The problem really stems from the fact that I live on leased property and have always been leery of investing money in property I only planned to occupy temporarily. Well, since we will be moving to our own property soon, I’ve really got a keen interest in making it as mud-free as possible. It’s not as easy as it seems, but there are folks out there who have done it before and are good at it. Mud control will also prevent erosion and runoff of nitrates from manure and other minerals that need to stay put and not end up in our water supplies. It’s a big problem, especially around “factory farm” type establishments, and the residents downstream are the ones who pay the price.

There is a website called that supplies a world of information to people on creating mud-free environments for their horses. Goats are much easier on the land than horses, but I figure if I can control mud in my horse areas, how much easier it will be to control mud in my goat areas! Yesterday I contacted the nice folks at “Horses for Clean Water” and told them I was interested in learning more about mud management in my area of Central Virginia, and that I couldn’t come to Washington State, but would love to find someone to link up with out here on the east coast. Well, a nice person named Alayne emailed me back and told me she would be doing a seminar in Middleburg at the end of Jan. How lucky! It is only $15 so I downloaded the form and will send it off…with the hopes that Mikey will have kidded by then. I’ll probably have to take the babies with me as I won’t be home to feed at noon, but I’ve done that before!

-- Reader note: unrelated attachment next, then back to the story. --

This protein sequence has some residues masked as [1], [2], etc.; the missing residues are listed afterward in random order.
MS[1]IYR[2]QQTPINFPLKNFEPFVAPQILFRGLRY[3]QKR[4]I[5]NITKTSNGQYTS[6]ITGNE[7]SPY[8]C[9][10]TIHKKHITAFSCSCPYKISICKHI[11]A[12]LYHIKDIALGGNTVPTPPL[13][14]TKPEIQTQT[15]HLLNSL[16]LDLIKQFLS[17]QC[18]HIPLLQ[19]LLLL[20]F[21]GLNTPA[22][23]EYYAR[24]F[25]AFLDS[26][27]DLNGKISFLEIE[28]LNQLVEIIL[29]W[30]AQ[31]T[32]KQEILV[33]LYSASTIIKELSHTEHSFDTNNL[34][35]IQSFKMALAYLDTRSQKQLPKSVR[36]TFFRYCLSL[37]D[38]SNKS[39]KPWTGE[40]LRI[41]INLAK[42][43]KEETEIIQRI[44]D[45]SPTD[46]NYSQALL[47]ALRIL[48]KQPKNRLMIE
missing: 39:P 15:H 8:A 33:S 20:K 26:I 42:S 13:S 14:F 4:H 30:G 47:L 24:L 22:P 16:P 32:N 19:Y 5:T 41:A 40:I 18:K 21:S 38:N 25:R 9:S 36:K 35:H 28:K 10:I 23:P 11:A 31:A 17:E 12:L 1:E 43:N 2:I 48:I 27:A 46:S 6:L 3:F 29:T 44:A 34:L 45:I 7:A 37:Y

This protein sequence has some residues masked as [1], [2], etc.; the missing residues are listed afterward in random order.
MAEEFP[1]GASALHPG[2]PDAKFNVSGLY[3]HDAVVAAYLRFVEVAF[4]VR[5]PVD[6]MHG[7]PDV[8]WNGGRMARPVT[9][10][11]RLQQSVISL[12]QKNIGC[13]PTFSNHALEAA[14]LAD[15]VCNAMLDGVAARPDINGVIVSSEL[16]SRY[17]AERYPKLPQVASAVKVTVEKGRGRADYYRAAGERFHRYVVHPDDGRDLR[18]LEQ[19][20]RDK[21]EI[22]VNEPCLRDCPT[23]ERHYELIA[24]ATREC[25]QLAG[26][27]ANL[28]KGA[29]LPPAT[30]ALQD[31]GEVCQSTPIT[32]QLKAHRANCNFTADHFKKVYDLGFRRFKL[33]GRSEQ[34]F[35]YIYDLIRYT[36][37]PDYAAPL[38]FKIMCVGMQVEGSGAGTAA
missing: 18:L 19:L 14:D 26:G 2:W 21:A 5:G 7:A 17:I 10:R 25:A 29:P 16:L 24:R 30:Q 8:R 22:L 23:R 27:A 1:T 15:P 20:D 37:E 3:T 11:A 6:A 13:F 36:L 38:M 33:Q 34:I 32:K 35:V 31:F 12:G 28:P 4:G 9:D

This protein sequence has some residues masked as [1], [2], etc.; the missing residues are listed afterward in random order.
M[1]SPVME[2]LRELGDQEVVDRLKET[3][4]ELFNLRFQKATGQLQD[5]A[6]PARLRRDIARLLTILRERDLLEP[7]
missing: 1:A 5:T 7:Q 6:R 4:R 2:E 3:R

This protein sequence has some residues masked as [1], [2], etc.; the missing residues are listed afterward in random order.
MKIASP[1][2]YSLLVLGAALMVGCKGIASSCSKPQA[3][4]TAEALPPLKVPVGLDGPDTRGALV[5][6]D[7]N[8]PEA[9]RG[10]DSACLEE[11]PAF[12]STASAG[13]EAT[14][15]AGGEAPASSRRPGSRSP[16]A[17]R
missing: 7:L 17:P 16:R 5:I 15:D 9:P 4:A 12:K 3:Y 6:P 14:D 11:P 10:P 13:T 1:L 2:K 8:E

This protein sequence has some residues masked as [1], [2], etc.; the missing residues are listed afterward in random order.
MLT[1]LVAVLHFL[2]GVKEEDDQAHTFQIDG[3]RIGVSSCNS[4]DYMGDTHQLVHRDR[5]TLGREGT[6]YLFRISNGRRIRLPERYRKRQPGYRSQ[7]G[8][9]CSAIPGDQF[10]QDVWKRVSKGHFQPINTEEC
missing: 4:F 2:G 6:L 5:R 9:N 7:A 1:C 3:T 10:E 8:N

If anyone is interested they can go to the Horses for Clean Water website. You’ll find the link in the right hand column of this page. The Seminar is called “Healthy Horses and a Healthier Chesapeake Bay Seminar.” It is Thursday, Jan. 28th, 2010 at the MARE Center at 5527 Sullivans Mill Road, Middleburg, Va 20117-9701. The seminar lasts from 9:30am to 3:30pm with a snow date of Friday, January 29th.

Topics include:

Mud and Runoff management Techniques

Chesapeake Bay Friendly horse farm project

Whys and ways to slowly feed hay

making conservation work-local horse owners share opinions

$15 fee includes coffee, lunch, raffle prizes, and handouts

registration form is available at under “Horse Owners”

Hope to see you there! Or, if you’re NOT going, you can feed my baby goats and I’ll bring back all my notes and share them with you!


Below are a few pictures of Caritas. He came off the track a few months ago and has been in rehab here at our farm. He had some pretty serious laminitis issues, with bone demineralization and deformation in his Right Front Hoof. He wears padded boots all the time because his soles are so thin and damaged. Hopefully he will soon be able to go barefoot without bruising and absessing.